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            An Ultimate Ungulate Fact SheetReturn to Artiodactyla

            Kingdom: Animalia
              Phylum: Chordata
                Class: Mammalia
                  Order: Artiodactyla
                    Family: Bovidae
                      Subfamily: Caprinae
                        Genus: Pseudois

            Pseudois nayaur

                  Bharal, Himalayan blue sheep


            Pseudois nayaur [Hodgson, 1833].  
            Citation: Asiat. Res., 18(2):135.
            Type locality: Nepal, Tibetan frontier.

            Click on the pictures above for a larger view of the photographs

            General Characteristics

            Body Length: 115-165 cm / 3.8-5.5 ft.
            Shoulder Height: 75-90 cm / 2.5-3 ft.
            Tail Length: 10-20 cm / 4-8 in.
            Weight: 35-75 kg / 77-165 lb.

            The short, dense coat is slate grey in colour, sometimes with a bluish sheen.  The underparts and backs of the legs are white, while the chest and fronts of the legs are black.  Separating the grey back and white belly is a charcoal coloured stripe.  The ears are small, and the bridge of the nose is dark.  The horns are found in both sexes, and are ridged on the upper surface.  In males, they grow upwards, then turn sideways and curve backwards, looking somewhat like an upside-down moustache.  They may grow to a length of 80 cm / 32 in.  In females, the horns are much shorter and straighter, growing up to 20 cm / 8 inches long.

            Ontogeny and Reproduction

            Gestation Period: 160 days.
            Young per Birth: 1
            Weaning: After 6 months.
            Sexual Maturity: At 1.5 years, although males do not reach their full potential before age 7.
            Life span: 12-15 years.

            Mating occurs between October and January, with the young being born from May to July.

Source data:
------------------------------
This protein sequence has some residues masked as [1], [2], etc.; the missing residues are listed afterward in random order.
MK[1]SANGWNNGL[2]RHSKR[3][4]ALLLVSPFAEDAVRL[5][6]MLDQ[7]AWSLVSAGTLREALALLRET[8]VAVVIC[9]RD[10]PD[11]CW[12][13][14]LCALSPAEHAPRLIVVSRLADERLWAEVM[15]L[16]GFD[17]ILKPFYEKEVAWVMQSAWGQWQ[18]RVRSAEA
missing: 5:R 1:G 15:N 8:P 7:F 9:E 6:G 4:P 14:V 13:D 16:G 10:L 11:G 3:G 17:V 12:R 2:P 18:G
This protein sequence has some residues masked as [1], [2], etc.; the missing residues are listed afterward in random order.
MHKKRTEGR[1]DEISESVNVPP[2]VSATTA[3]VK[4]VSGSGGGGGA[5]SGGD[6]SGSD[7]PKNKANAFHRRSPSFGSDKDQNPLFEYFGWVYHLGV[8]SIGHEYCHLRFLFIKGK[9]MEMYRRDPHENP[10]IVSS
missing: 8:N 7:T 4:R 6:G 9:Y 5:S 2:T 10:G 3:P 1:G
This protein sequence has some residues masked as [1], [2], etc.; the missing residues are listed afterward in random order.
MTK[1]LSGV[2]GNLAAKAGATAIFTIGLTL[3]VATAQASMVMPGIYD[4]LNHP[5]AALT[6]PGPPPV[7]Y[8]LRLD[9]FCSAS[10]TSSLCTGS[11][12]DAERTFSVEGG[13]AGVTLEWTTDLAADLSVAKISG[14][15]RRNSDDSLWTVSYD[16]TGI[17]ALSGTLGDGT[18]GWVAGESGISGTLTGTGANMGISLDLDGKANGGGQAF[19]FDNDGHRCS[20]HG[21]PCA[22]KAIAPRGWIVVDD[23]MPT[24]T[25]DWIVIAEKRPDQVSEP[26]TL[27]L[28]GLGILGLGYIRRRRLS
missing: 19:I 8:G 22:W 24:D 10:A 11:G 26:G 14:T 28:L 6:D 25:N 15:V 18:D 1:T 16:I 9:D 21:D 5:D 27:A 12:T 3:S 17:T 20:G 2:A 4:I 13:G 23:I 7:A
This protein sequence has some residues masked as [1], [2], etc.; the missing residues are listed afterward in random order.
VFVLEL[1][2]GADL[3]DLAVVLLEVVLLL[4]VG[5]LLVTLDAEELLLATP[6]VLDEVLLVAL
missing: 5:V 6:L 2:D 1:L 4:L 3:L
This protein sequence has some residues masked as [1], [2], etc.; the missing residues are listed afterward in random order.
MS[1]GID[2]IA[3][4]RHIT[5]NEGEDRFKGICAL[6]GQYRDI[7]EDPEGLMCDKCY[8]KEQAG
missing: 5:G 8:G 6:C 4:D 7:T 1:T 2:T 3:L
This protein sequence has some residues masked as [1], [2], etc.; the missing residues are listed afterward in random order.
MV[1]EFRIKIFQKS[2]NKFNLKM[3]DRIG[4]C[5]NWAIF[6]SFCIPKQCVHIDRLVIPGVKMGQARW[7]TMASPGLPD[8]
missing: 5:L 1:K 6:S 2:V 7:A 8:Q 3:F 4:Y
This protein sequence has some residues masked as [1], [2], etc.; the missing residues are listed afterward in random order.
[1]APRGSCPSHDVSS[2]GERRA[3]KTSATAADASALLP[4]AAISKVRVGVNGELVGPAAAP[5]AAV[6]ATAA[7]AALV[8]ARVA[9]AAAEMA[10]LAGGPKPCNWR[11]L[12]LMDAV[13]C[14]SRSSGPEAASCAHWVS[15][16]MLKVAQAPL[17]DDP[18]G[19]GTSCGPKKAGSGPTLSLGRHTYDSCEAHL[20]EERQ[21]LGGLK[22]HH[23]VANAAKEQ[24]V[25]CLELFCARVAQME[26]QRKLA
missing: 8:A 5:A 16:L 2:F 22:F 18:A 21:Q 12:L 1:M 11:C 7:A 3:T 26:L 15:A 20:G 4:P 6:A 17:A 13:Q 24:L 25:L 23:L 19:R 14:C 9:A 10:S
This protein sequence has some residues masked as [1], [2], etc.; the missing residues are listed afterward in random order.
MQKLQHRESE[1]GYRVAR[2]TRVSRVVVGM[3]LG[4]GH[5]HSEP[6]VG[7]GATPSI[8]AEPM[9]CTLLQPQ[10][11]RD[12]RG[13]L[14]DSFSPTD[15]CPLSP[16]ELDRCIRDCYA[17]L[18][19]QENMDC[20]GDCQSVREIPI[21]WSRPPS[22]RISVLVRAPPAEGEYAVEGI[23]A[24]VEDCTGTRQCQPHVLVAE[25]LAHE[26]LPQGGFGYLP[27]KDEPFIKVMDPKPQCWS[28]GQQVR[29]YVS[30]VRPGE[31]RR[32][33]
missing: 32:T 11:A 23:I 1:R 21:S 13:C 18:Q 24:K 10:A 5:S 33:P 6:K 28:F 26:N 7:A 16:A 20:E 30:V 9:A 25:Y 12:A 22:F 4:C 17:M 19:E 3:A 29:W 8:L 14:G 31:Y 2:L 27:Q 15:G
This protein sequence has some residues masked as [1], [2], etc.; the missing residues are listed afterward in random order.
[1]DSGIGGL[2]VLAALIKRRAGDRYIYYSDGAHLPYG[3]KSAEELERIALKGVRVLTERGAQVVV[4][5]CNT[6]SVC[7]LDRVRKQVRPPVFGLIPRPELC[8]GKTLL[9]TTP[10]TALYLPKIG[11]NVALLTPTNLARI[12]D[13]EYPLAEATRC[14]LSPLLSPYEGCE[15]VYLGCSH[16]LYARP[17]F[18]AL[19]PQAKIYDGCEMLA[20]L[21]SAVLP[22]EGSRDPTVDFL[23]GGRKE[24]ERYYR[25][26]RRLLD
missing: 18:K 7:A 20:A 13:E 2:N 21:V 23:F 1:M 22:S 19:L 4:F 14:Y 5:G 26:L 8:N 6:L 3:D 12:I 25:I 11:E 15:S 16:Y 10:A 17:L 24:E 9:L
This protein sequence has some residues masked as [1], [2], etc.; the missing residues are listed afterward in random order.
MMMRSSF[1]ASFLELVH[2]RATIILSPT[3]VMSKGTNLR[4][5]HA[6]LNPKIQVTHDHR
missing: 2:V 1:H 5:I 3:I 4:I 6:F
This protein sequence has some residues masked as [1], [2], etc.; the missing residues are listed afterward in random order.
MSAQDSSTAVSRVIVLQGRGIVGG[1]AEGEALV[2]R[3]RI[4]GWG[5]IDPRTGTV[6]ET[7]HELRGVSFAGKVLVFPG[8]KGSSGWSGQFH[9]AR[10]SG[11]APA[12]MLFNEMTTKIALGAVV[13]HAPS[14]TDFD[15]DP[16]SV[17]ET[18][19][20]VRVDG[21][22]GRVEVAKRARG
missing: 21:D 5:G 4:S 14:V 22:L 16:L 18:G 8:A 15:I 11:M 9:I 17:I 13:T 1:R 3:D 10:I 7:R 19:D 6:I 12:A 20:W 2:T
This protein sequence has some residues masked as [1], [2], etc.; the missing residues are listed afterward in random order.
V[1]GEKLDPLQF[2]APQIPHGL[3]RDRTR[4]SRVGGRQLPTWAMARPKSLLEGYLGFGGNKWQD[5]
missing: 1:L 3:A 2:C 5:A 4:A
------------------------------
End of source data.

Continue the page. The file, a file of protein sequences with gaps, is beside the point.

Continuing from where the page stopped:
Ecology and Behavior

            Bharal are active throughout the day, alternating between feeding and resting on the grassy mountain slopes.  Due to their excellent camouflage and the absence of cover in their environment, bharal remain motionless when approached.  Once they have been noticed, however, they scamper up to the precipitous cliffs, where they once again freeze, 'melting' into the rock face.  Population densities in Nepal were found to be 0.9-2.7 animals per square kilometer, increasing to a maximum of 10 animals per square kilometer in the winter, as herds congregate in valleys.

            Family group: Solitary or in small groups of less than 20 animals which consist of almost entirely one sex.
            Diet: Grasses, lichens, hardy herbaceous plants, mosses.
            Main Predators: Snow leopard, leopard, mountain fax, tawny eagle.


            Montane regions in the Himalayas and in the Sichuan region of China at 3000-5550 m / 10,000-18,500 ft.

            Range Map (Compiled from Shackleton, 1997)

            Conservation Status

            The bharal is considered a low risk, near threatened species by the IUCN (1996).  Both P. n. nayaur and P. n. szechuanensis are also classified as low risk, near threatened subspecies.


            Bharal is a Hindi name, while "blue sheep" is a reference to the bluish sheen in the coat.  Pseudes (Greek) false; ois (Greek) a sheep: referring to the absence of facial glands and the character of the tail which makes the bharal look more like a goat than a sheep.  Nayaur is a native name for this wild sheep, probably from the Nepali word nahur.

            Literature Cited

            Haas, G. 1990.  Blue sheep (Genus Pseudois).  In Grzimek's Encyclopedia of Mammals.  Edited by S. P. Parker.  New York: McGraw-Hill.  Volume 5, pp. 540-541.

            Nowak, R. M. [editor]. 1991. Walker's Mammals of the World (Fifth Edition). Baltimore: The Johns Hopkins University Press.

            Shackleton, D. M. [Editor] and the IUCN/SSC Caprinae Specialist Group.  1997.  Wild Sheep and Goats and their Relatives.  Status Survey and Action Plan for Caprinae.   IUCN: Gland, Switzerland and Cambridge, UK.

            Wilson, D. E., and D. M. Reeder [editors]. 1993. Mammal Species of the World (Second Edition). Washington: Smithsonian Institution Press.  Available online at http://nmnhwww.si.edu/msw/

            Return to Artiodactyla

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